As we peer around the corner today and think about the macroeconomics of tomorrow in Europe, more economic bumpiness lies ahead, we believe. In particular, we think that the consensus for both GDP and earnings estimates are too high for the second half of 2019. We are certainly not forecasting a 2007-type bust anytime soon in Europe; rather, we continue to believe that we have moved away from the boom-to-bust-to-boom cycle framework towards more of a periodic dislocation/mini-recession environment (e.g. 2011, 2016, 2018). In this type of atmosphere, we think that the winners will be investors who have flexible capital, longer-duration liabilities, and the ability to move up and down the capital structure. From a sector and security selection perspective, it means we should continue to lean into healthcare, wealth management, technology transformation, leisure, and wellness.
If our thesis is wrong on Europe and the region experiences major negative operational leverage, it will be because we underestimated the impact of global trade. As we show in Exhibit 34, Europe is actually more dependent on exports than either the U.S. or China. Moreover, Europe is second only to Japan in needing global growth to boost profits. However, we also take comfort in the fact that Europe is transitioning towards more of a consumption and fiscal spending story rather than simply an export-driven one. Budgets are largely balanced, and unemployment and personal debt loads have shrunk to levels where we think that consumer spending can surprise on the upside. Moreover, wage growth in Europe is actually outpacing that of the U.S., and it is happening at a time when inflation is quite low.
Europe Is Likely the Most Exposed to Global Trade Tensions, Given Its High Percentage of Exports
Companies in the Eurozone and Japan Are More Sensitive to Global Growth Compared to Other Firms
So, our bottom line is that we suggest investors continue to find non-traditional ways to lean into Europe that draw on our expertise as well as our ability to judge relative value across regions via deep sector analysis. To this end, we favor corporate carve-outs in PE and Infrastructure, emerging real estate markets such as student housing and multifamily, and cash-flowing Asset-Based Lending ideas where there is collateral and linkage to nominal GDP.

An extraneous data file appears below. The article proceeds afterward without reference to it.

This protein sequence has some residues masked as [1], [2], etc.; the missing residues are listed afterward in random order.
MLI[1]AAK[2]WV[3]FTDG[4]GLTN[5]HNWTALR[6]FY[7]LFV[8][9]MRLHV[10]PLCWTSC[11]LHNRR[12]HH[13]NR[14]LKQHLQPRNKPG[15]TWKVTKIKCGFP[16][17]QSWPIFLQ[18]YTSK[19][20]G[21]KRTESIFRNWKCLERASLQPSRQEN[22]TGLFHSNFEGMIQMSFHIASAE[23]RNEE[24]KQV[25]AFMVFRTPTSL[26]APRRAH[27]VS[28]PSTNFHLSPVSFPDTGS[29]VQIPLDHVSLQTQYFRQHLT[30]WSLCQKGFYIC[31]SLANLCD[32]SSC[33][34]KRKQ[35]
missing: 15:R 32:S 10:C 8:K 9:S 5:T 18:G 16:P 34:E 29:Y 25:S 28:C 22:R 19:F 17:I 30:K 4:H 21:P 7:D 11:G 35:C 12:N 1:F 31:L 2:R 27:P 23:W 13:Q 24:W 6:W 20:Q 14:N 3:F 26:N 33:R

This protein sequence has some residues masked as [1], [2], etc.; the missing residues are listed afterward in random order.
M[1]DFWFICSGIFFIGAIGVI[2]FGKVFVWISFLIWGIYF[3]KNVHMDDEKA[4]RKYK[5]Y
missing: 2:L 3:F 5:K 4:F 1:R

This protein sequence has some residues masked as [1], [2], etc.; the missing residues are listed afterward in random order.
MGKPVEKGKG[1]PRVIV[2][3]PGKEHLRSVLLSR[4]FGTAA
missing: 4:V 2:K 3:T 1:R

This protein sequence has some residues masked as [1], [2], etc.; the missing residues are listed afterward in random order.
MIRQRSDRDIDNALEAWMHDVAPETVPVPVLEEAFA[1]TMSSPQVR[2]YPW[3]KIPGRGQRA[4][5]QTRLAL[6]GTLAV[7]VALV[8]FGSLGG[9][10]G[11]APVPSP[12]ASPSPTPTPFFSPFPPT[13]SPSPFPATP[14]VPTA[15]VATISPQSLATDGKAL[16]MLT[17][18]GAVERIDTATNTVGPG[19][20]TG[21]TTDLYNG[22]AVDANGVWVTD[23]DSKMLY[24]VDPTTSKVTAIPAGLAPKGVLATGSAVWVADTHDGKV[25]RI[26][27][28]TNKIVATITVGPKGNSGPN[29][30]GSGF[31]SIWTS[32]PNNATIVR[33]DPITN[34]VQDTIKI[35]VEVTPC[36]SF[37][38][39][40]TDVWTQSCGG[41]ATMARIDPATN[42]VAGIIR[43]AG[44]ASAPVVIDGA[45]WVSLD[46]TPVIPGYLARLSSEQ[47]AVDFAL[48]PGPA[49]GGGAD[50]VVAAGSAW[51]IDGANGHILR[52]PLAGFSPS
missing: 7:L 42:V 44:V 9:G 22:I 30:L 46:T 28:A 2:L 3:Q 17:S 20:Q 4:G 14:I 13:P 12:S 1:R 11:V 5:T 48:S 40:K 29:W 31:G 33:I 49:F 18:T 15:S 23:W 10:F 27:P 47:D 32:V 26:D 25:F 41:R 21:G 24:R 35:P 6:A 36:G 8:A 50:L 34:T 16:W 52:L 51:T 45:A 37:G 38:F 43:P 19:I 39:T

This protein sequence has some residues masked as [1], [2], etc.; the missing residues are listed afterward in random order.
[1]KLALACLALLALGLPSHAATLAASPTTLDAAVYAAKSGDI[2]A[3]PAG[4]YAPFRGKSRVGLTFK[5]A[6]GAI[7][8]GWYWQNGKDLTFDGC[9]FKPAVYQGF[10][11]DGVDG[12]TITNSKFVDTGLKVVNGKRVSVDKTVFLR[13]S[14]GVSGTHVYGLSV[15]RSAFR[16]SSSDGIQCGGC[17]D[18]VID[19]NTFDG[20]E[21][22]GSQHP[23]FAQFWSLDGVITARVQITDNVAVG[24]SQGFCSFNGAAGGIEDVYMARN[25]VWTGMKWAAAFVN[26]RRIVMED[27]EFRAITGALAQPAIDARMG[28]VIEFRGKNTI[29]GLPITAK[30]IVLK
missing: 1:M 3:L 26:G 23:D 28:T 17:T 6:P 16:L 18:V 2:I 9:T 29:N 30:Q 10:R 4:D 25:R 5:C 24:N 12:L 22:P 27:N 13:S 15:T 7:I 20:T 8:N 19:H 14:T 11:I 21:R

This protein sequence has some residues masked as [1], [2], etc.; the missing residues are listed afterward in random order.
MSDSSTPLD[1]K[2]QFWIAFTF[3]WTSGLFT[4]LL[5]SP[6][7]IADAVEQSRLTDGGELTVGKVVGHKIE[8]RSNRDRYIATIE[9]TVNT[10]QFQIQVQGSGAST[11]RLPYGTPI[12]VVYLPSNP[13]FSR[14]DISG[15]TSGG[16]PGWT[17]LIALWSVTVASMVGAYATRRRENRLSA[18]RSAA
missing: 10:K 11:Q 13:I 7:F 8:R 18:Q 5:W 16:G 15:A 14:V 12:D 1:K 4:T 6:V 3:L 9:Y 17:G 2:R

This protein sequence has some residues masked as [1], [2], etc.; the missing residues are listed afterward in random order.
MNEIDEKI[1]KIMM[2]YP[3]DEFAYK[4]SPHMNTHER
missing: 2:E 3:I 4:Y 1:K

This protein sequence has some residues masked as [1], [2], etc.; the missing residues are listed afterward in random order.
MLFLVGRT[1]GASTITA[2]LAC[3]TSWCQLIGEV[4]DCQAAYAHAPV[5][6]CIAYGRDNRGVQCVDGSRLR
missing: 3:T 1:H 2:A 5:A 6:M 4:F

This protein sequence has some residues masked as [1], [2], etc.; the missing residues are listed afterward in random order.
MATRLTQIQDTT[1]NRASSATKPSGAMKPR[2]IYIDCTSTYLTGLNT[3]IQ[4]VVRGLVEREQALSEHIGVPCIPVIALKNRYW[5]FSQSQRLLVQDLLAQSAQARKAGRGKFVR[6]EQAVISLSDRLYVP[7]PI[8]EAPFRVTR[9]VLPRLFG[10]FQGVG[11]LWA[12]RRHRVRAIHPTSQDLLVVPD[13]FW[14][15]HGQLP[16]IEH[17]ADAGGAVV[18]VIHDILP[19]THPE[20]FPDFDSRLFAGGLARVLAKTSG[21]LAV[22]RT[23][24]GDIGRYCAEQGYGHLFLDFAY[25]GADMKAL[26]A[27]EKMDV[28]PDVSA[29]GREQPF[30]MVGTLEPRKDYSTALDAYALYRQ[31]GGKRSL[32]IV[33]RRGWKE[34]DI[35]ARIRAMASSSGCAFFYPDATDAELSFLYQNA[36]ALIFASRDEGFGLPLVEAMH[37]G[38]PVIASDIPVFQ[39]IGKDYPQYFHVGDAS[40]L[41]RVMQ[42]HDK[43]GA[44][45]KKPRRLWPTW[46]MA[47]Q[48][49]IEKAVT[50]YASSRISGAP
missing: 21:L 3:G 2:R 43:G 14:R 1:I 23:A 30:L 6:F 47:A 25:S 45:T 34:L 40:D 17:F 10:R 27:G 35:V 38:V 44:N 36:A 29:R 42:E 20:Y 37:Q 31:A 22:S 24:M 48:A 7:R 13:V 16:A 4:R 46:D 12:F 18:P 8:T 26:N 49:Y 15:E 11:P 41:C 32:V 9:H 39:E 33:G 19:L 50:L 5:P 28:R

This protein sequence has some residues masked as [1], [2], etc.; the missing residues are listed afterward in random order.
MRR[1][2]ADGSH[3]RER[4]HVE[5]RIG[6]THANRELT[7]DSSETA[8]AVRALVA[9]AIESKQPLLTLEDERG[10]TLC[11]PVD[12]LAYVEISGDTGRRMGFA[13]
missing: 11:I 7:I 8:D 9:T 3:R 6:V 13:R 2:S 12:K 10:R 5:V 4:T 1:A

Section IV: Conclusion
One of the strengths of the KKR platform is that it allows the KKR Global Macro, Balance Sheet, and Risk Analytics team to assess relative value by region and across capital structure, and these capabilities were clearly on display across the three continents we touched during our most recent trip from New York to Beijing and then London. As we indicated earlier, our base case is now that the downside of Brexit is likely being underestimated by market participants, while investor perception towards the U.S.-China relationship is much better understood than it was when we penned China: A Visit to the Epicenter nearly a year ago.
Amidst the heightened uncertainty we witnessed, we still see opportunity. Many areas of the capital markets are actually trading at discounts, and as such, we expect the percentage of private equity deals that are public to private transactions to accelerate into 2020. Corporate carve-outs too will remain in a bull market, and we now think that China could see the pace of its share of these deals quicken against an unsettled trade environment.
Meanwhile, meetings with leading executives in both London and Beijing gave us confidence that our vision of a low inflation, yearn-for-yield macro landscape is the right one. Hence, we stay positive on Asset-Based lending, B-piece Real Estate, and Infrastructure. We also want to underscore the importance of the technological changes we are seeing across multiple industries. Even if one is not going to invest into China, understanding the competitive offerings of companies like Huawei and ByteDance is critical, in our view.
In closing, we just want to remind our readers that every cycle is different. In our humble opinion, this one will be remembered for the long-term ramifications of global “hot spots” and quantitative easing (QE) than it will for a large bank failing (e.g., 2008), or a widely overvalued sector of the equity market (e.g., Technology in 2000). In fact, our quantitative screens as well as our fundamental due diligence continues to uncover good companies trading at bad prices because of poor capital structures, earnings misses, or lack of investor understanding. Hence, the opportunity to buy complexity at a discount, fix it up, and return it to the market in a more simplistic format has – frankly – not been this good in two decades.
So, as legendary investor Warren Buffett once said, “Someone’s sitting in the shade today because that someone planted a tree a long time ago.” Our message is to spend the extra time to learn about the “hot spots” around the world, and with this knowledge, discern where to lean in and lean out in the coming quarters, as periodic dislocations inevitably bubble up. Complexity and uncertainty breed opportunity for those who are prepared.
1 Data as at June 30, 2019. Source: China National Bureau of Statistics.